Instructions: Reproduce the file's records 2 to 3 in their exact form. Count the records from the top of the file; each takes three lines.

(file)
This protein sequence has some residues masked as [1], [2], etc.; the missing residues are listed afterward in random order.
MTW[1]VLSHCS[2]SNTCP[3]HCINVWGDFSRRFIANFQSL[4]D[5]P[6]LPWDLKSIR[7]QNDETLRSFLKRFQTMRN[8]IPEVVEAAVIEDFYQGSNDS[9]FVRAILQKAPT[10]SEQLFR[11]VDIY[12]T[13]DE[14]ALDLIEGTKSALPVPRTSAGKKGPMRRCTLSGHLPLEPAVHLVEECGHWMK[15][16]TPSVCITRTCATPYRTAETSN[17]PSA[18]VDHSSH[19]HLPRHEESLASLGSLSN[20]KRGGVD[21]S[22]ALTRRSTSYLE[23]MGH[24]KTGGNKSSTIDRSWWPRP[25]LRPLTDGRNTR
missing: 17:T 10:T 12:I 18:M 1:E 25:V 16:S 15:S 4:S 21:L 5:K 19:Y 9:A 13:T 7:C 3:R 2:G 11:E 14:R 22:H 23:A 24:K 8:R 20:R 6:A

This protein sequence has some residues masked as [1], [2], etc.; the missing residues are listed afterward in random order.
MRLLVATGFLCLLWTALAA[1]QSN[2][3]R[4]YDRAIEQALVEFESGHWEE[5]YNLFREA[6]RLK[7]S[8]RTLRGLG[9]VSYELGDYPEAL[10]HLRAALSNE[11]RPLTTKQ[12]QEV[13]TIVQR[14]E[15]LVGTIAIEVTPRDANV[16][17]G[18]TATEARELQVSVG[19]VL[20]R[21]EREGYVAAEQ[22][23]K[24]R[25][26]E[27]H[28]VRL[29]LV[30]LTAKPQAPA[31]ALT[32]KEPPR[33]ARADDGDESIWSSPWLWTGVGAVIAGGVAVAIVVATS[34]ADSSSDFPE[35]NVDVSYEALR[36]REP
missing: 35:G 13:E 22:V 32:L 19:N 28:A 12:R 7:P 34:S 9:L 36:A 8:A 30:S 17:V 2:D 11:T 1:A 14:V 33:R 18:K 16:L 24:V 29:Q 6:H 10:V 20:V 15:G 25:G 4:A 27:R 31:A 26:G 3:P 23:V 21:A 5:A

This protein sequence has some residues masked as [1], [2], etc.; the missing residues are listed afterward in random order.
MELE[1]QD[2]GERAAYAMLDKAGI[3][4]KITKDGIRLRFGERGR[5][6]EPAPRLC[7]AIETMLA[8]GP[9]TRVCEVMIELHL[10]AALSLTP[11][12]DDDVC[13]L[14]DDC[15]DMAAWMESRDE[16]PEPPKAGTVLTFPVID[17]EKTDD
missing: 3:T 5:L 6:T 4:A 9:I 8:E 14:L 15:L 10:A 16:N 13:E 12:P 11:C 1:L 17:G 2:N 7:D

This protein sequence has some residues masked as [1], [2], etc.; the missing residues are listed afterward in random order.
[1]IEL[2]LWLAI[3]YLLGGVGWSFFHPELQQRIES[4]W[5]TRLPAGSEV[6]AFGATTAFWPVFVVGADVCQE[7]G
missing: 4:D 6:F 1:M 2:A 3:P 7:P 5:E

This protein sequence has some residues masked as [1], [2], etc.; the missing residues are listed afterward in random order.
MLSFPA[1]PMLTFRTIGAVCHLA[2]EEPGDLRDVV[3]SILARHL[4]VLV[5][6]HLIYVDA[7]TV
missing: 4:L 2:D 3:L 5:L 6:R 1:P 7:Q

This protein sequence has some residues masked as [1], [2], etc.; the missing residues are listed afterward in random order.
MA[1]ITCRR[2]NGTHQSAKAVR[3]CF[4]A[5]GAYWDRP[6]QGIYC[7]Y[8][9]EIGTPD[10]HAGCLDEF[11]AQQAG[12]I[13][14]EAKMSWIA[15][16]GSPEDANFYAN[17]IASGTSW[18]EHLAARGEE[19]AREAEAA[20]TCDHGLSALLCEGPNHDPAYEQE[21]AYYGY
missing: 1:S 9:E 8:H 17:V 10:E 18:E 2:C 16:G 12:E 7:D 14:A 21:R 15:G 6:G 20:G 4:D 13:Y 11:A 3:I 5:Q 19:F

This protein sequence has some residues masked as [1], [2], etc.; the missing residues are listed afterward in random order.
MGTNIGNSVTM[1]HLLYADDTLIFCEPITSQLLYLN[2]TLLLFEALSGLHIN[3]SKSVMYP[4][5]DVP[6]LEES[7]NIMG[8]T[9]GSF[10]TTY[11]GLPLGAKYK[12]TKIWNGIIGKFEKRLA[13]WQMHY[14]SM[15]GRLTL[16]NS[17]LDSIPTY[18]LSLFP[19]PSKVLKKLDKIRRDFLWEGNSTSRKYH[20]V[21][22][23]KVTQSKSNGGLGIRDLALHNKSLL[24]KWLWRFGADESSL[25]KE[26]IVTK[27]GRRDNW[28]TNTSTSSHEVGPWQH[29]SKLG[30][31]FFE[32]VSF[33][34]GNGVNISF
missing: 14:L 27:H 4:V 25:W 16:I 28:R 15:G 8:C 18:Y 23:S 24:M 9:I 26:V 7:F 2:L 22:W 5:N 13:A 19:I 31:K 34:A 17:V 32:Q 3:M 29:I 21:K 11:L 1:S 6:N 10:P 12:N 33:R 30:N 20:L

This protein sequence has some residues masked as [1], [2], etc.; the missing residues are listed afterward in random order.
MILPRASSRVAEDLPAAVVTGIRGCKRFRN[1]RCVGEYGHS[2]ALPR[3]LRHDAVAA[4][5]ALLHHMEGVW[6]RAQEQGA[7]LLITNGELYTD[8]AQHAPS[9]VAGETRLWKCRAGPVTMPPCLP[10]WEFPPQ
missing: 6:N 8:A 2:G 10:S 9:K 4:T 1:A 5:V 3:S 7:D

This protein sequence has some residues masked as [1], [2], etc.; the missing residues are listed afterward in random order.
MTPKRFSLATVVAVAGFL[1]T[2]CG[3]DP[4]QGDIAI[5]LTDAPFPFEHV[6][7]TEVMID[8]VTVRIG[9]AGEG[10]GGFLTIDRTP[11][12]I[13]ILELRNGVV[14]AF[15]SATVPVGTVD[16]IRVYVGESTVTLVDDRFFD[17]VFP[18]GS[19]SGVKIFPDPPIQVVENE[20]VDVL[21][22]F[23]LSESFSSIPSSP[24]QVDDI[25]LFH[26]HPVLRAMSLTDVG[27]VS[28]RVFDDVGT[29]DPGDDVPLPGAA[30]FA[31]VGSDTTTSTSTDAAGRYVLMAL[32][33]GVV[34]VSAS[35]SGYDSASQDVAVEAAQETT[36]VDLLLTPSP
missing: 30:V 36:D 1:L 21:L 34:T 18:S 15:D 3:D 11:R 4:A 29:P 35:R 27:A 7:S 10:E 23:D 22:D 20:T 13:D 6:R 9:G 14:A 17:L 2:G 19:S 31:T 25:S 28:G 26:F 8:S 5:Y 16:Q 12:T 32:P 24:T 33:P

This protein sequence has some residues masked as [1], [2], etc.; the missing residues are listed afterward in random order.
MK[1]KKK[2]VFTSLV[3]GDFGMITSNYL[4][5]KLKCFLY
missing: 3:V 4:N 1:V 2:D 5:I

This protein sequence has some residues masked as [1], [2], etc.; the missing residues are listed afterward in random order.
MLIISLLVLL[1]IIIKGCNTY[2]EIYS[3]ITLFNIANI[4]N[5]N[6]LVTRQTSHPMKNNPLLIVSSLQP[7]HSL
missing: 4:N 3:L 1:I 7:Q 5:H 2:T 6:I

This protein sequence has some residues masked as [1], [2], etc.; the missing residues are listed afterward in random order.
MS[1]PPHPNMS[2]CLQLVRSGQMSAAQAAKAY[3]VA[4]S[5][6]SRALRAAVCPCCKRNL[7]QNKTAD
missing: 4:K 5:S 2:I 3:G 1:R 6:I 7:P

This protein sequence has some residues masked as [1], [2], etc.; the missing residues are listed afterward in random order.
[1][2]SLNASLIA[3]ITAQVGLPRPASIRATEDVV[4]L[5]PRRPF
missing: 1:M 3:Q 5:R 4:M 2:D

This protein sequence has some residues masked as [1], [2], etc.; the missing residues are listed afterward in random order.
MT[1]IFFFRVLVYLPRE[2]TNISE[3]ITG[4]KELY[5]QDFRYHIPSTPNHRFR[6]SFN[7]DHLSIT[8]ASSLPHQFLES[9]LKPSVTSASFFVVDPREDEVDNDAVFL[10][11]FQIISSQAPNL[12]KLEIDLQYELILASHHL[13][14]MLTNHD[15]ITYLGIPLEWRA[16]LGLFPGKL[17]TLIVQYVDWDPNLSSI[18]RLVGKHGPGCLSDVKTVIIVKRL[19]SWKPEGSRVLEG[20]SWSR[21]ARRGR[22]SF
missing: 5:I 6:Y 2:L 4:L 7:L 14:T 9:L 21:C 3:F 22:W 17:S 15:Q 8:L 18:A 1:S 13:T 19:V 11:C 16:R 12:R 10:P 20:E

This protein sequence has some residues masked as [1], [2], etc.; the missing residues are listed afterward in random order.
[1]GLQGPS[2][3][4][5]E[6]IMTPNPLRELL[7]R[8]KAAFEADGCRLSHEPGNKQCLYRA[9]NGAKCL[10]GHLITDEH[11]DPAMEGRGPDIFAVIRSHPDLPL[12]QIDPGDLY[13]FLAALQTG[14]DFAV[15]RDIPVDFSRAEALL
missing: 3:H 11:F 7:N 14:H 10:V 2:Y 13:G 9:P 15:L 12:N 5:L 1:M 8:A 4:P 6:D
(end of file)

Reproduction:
This protein sequence has some residues masked as [1], [2], etc.; the missing residues are listed afterward in random order.
MRLLVATGFLCLLWTALAA[1]QSN[2][3]R[4]YDRAIEQALVEFESGHWEE[5]YNLFREA[6]RLK[7]S[8]RTLRGLG[9]VSYELGDYPEAL[10]HLRAALSNE[11]RPLTTKQ[12]QEV[13]TIVQR[14]E[15]LVGTIAIEVTPRDANV[16][17]G[18]TATEARELQVSVG[19]VL[20]R[21]EREGYVAAEQ[22][23]K[24]R[25][26]E[27]H[28]VRL[29]LV[30]LTAKPQAPA[31]ALT[32]KEPPR[33]ARADDGDESIWSSPWLWTGVGAVIAGGVAVAIVVATS[34]ADSSSDFPE[35]NVDVSYEALR[36]REP
missing: 35:G 13:E 22:V 32:L 19:N 28:A 12:R 7:P 34:S 9:L 36:A 8:A 30:S 17:V 2:D 11:T 1:A 14:V 33:R 18:K 16:L 24:V 29:Q 6:H 10:V 20:V 15:G 25:G 4:A 27:R 31:A 26:G 3:P 23:V 21:A 5:A

This protein sequence has some residues masked as [1], [2], etc.; the missing residues are listed afterward in random order.
MELE[1]QD[2]GERAAYAMLDKAGI[3][4]KITKDGIRLRFGERGR[5][6]EPAPRLC[7]AIETMLA[8]GP[9]TRVCEVMIELHL[10]AALSLTP[11][12]DDDVC[13]L[14]DDC[15]DMAAWMESRDE[16]PEPPKAGTVLTFPVID[17]EKTDD
missing: 3:T 5:L 6:T 4:A 9:I 8:E 14:L 15:L 10:A 16:N 13:E 12:P 11:C 1:L 17:G 2:N 7:D